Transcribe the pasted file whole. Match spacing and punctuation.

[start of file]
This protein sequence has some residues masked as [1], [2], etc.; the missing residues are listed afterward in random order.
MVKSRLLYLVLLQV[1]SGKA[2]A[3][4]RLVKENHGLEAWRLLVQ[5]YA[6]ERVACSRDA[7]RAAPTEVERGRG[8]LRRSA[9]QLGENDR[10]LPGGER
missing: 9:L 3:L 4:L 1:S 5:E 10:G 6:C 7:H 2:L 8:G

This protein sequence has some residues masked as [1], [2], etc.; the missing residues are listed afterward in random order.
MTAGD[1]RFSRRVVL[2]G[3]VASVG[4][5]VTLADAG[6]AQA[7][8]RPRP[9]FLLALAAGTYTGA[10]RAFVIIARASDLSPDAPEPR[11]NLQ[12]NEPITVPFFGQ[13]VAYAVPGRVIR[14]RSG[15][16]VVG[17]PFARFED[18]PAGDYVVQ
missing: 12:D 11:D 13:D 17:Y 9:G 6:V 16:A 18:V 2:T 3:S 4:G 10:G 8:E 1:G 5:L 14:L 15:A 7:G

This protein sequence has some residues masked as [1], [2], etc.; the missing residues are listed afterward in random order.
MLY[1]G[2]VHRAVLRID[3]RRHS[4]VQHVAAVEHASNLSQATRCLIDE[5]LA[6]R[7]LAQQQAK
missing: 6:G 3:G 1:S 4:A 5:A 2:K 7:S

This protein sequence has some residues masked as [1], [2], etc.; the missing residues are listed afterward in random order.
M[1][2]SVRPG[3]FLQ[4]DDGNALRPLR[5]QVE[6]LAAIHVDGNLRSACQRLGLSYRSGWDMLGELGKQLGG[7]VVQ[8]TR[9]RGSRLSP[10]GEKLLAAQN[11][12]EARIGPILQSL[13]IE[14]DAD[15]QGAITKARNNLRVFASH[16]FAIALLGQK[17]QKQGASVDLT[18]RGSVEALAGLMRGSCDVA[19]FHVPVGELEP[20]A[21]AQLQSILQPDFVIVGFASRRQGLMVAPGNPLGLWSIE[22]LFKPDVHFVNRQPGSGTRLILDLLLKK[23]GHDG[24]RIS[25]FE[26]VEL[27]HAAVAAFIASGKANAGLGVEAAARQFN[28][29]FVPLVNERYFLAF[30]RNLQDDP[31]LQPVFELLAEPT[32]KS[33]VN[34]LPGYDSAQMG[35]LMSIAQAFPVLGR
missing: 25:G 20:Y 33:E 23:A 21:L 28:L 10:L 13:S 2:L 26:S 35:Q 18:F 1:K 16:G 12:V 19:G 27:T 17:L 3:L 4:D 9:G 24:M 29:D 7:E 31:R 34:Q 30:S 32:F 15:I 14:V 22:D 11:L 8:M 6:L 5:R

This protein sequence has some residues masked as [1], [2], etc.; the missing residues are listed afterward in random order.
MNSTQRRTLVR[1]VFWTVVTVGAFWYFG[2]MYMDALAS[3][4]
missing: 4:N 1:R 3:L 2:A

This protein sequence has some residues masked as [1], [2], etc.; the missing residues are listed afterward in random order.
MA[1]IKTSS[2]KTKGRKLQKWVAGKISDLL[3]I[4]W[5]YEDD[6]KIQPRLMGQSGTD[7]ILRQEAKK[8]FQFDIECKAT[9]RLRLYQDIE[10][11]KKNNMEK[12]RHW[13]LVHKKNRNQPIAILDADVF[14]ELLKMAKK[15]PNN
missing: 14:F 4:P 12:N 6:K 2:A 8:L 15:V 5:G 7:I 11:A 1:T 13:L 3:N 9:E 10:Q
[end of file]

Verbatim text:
This protein sequence has some residues masked as [1], [2], etc.; the missing residues are listed afterward in random order.
MVKSRLLYLVLLQV[1]SGKA[2]A[3][4]RLVKENHGLEAWRLLVQ[5]YA[6]ERVACSRDA[7]RAAPTEVERGRG[8]LRRSA[9]QLGENDR[10]LPGGER
missing: 9:L 3:L 4:L 1:S 5:E 10:G 6:C 7:H 2:L 8:G

This protein sequence has some residues masked as [1], [2], etc.; the missing residues are listed afterward in random order.
MTAGD[1]RFSRRVVL[2]G[3]VASVG[4][5]VTLADAG[6]AQA[7][8]RPRP[9]FLLALAAGTYTGA[10]RAFVIIARASDLSPDAPEPR[11]NLQ[12]NEPITVPFFGQ[13]VAYAVPGRVIR[14]RSG[15][16]VVG[17]PFARFED[18]PAGDYVVQ
missing: 12:D 11:D 13:D 17:Y 9:G 6:V 16:A 18:V 2:T 3:S 4:G 10:G 8:E 1:G 5:L 14:L 15:A 7:G

This protein sequence has some residues masked as [1], [2], etc.; the missing residues are listed afterward in random order.
MLY[1]G[2]VHRAVLRID[3]RRHS[4]VQHVAAVEHASNLSQATRCLIDE[5]LA[6]R[7]LAQQQAK
missing: 6:G 3:G 1:S 4:A 5:A 2:K 7:S

This protein sequence has some residues masked as [1], [2], etc.; the missing residues are listed afterward in random order.
M[1][2]SVRPG[3]FLQ[4]DDGNALRPLR[5]QVE[6]LAAIHVDGNLRSACQRLGLSYRSGWDMLGELGKQLGG[7]VVQ[8]TR[9]RGSRLSP[10]GEKLLAAQN[11][12]EARIGPILQSL[13]IE[14]DAD[15]QGAITKARNNLRVFASH[16]FAIALLGQK[17]QKQGASVDLT[18]RGSVEALAGLMRGSCDVA[19]FHVPVGELEP[20]A[21]AQLQSILQPDFVIVGFASRRQGLMVAPGNPLGLWSIE[22]LFKPDVHFVNRQPGSGTRLILDLLLKK[23]GHDG[24]RIS[25]FE[26]VEL[27]HAAVAAFIASGKANAGLGVEAAARQFN[28][29]FVPLVNERYFLAF[30]RNLQDDP[31]LQPVFELLAEPT[32]KS[33]VN[34]LPGYDSAQMG[35]LMSIAQAFPVLGR
missing: 25:G 20:Y 33:E 23:A 21:L 28:L 10:L 13:S 2:L 26:S 35:Q 18:F 1:K 16:G 12:V 19:G 27:T 17:L 3:L 4:D 9:G 24:M 29:D 7:E 31:R 34:Q 30:S 32:F 15:I 14:V 22:D 11:L 8:M 6:L 5:R

This protein sequence has some residues masked as [1], [2], etc.; the missing residues are listed afterward in random order.
MNSTQRRTLVR[1]VFWTVVTVGAFWYFG[2]MYMDALAS[3][4]
missing: 4:N 1:R 3:L 2:A

This protein sequence has some residues masked as [1], [2], etc.; the missing residues are listed afterward in random order.
MA[1]IKTSS[2]KTKGRKLQKWVAGKISDLL[3]I[4]W[5]YEDD[6]KIQPRLMGQSGTD[7]ILRQEAKK[8]FQFDIECKAT[9]RLRLYQDIE[10][11]KKNNMEK[12]RHW[13]LVHKKNRNQPIAILDADVF[14]ELLKMAKK[15]PNN
missing: 14:F 4:P 12:N 6:K 2:A 8:L 15:V 5:G 7:I 11:A 1:T 13:L 3:N 9:E 10:Q